Antivirus vendors crack down on eBay licence cheats

McAfee and Symantec have thrown their considerable weight behind a larger campaign to rid eBay of illegal software sales

Two of the world's largest antivirus software vendors are launching legal action against software thieves selling illegal versions of well-known security products on eBay.

The sale of improperly licensed software on eBay is booming, according to various reports, but the auction site has taken the position that it is the role of software makers to protect their intellectual property.

McAfee and Symantec have thrown their considerable weight behind a larger Software & Information Industry Association campaign to rid eBay of illegal software sales. The SIIA is planning to ensnare criminals by buying software from eBay and suing those whose products turn out to be improperly licensed.

The initiative kicked off Monday with the announcement of three lawsuits filed by the SIAA against United States-based individuals (click here for PDF). The individuals face claims for damages as well as court orders restricting them from committing their alleged crimes in the future. They are accused of selling at least 15,000 items of improperly licensed software during the last three months of 2005.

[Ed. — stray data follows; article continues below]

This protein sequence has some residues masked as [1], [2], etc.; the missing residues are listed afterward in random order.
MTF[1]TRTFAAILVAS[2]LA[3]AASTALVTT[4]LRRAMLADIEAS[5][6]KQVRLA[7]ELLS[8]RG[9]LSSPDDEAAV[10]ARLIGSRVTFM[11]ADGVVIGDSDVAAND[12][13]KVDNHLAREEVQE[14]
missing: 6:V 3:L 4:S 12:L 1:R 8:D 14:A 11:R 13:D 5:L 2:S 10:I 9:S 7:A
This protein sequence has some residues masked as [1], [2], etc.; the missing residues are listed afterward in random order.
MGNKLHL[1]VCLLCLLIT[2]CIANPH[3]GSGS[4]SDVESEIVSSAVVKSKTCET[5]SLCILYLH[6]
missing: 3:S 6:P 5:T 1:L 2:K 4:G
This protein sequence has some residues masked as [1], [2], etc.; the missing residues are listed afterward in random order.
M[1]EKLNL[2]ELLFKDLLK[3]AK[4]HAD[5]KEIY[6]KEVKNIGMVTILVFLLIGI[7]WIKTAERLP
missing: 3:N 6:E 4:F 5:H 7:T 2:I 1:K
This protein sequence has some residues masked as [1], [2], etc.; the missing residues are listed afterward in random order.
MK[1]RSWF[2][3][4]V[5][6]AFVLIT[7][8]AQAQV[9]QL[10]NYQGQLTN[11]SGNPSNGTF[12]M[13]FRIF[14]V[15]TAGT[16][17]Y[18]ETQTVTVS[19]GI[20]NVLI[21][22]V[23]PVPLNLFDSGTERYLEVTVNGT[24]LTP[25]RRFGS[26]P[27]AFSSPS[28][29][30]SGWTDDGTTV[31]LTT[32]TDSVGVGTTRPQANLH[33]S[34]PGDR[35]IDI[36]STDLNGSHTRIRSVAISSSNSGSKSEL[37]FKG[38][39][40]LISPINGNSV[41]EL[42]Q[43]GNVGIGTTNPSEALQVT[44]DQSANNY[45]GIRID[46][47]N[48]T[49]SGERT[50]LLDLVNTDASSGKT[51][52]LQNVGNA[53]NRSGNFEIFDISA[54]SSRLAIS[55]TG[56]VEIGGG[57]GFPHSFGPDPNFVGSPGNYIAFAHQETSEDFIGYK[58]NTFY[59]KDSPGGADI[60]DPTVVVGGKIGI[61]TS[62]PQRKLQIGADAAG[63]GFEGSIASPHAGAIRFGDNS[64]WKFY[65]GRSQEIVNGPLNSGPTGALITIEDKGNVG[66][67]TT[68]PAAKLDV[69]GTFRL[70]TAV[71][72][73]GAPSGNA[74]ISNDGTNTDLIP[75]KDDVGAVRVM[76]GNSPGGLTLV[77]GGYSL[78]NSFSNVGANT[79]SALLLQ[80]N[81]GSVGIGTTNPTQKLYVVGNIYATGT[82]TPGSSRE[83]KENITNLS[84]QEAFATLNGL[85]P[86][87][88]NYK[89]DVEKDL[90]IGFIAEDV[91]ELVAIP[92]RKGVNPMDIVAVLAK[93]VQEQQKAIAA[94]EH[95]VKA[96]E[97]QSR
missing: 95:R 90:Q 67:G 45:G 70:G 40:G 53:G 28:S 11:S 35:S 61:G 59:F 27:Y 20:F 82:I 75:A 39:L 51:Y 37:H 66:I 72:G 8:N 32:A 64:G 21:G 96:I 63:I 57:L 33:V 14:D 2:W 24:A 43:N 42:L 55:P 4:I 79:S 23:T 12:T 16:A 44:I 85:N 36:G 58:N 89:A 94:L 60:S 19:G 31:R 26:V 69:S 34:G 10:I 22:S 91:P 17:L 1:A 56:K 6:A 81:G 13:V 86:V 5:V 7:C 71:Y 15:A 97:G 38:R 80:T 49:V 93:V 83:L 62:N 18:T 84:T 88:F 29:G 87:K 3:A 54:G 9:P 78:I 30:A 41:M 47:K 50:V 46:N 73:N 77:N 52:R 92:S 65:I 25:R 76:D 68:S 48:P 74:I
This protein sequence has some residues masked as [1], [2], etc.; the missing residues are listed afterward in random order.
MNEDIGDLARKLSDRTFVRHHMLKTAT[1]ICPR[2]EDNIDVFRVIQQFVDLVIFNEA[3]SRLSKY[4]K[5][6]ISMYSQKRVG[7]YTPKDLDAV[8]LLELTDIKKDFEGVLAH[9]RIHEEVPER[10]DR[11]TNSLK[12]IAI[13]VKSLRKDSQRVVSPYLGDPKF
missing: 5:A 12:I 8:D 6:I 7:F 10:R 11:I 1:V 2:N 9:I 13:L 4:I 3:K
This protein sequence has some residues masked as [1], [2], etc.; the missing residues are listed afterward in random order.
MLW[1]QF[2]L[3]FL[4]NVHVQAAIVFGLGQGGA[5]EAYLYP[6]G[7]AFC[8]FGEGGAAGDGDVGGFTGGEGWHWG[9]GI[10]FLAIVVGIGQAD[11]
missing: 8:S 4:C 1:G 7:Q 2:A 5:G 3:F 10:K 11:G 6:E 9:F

A quick surf around eBay today by ZDNet UK sister site uncovered dozens of sales offering software from Symantec's Norton range, as well as McAfee products. Many appeared far from legitimate, with some lots consisting of nothing more than a CD and with sellers saying that boxes and manuals were not included in the sale.

"McAfee takes the sale and distribution of pirated software extremely seriously," a representative for the antivirus company said. "We proactively take all measures possible to shut down all auctions where it is obvious that illegal or gray imports of our products are being sold on eBay or indeed any auction site."

A major problem for consumers using improperly licensed security software is that they may not be as well-protected as they think. For companies, the problem is more related to lost revenue and brand damage.

John Thompson, chief executive of Symantec, last month said, "The Norton brand is the BMW of the security world." As such, he said, the company has no plans to offer a low-cost version and likewise will fight to maintain its reputation.